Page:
European stocks closed down on Tuesday, as investors sold shares in banks following more bad news from subprime-affected financials and took their cue later in the afteroon from U.S. markets.
U.S. stocks opened lower and continued to fall as investors remained in a defensive mood after a report showing consumer confidence dipped to the lowest level in one year in August.
In Europe the Paris CAC-40and the London FTSE-100 were firmly in negative territory, while the Frankfurt DAX was slightly lower.
In the battered banking sector, shares of Barclays fell 4% as investors tried to determine the level of exposure the London bank had to failed debt vehicles.
A report in the Financial Times claimed Barclays had several hundred million dollars exposure to failed debt vehicles, but Barclays denied it.
Peter Thal Larsen, Banking Editor at Financial Times, told "Power Lunch Europe" that he stood by the story: "That was a very well-sourced story, we had impeccable sources, it was checked and double checked."
Tip of the Iceberg?
He also said comments from investment analysts showed that the amount of exposure mentioned in the story, in the "low few hundreds" of millions of dollars, was not considered to be a problem for Barclays, which has a net profit of about 8 billion pounds ($16 billion).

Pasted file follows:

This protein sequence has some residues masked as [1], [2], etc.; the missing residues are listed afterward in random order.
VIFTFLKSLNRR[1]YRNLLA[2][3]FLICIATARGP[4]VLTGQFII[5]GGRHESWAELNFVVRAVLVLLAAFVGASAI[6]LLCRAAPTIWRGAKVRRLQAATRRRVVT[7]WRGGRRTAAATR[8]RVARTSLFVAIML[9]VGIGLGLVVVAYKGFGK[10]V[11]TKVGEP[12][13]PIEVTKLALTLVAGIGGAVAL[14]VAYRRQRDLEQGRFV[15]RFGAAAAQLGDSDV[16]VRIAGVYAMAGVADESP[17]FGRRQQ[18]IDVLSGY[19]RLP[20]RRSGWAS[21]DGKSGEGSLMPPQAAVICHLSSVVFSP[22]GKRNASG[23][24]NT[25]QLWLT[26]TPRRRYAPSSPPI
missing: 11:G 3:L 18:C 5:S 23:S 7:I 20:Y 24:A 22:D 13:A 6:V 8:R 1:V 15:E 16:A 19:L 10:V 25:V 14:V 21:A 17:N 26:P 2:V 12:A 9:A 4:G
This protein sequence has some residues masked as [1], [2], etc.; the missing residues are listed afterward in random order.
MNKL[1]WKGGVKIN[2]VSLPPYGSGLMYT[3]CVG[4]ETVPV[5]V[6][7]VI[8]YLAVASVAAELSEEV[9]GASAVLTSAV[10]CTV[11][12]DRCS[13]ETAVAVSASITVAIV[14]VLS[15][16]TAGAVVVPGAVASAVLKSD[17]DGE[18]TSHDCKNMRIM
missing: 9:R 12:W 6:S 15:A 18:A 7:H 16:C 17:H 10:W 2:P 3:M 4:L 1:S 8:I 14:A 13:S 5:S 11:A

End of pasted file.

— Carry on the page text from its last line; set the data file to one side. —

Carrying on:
However some analysts fear that this is just the tip of the iceberg: "We're asking how long is this piece of string, and nobody really knows," Steven Pope of Cantor Fitzgerald Europe told Squawk Box.
Economic news which emerged on Tuesday seemed to make it more difficult for the European Central Bank to take a decision regarding its key interest rate before its September 6 council meeting, leaving the markets guessing.
Analysts had expected the ECB to delay a rate rise until the effects of the market turmoil subside, but strong money supply data, pointing to inflation dangers, and slightly stronger than expected business sentiment in Germany, seem now to make the case for a rate hike in September.
"The ECB is in a very difficult position," Gregor Eder, from Allianz Dresdner, told "European Closing Bell," adding that, "when you look at the current situation in the market," the monetary policy stance should be unchanged.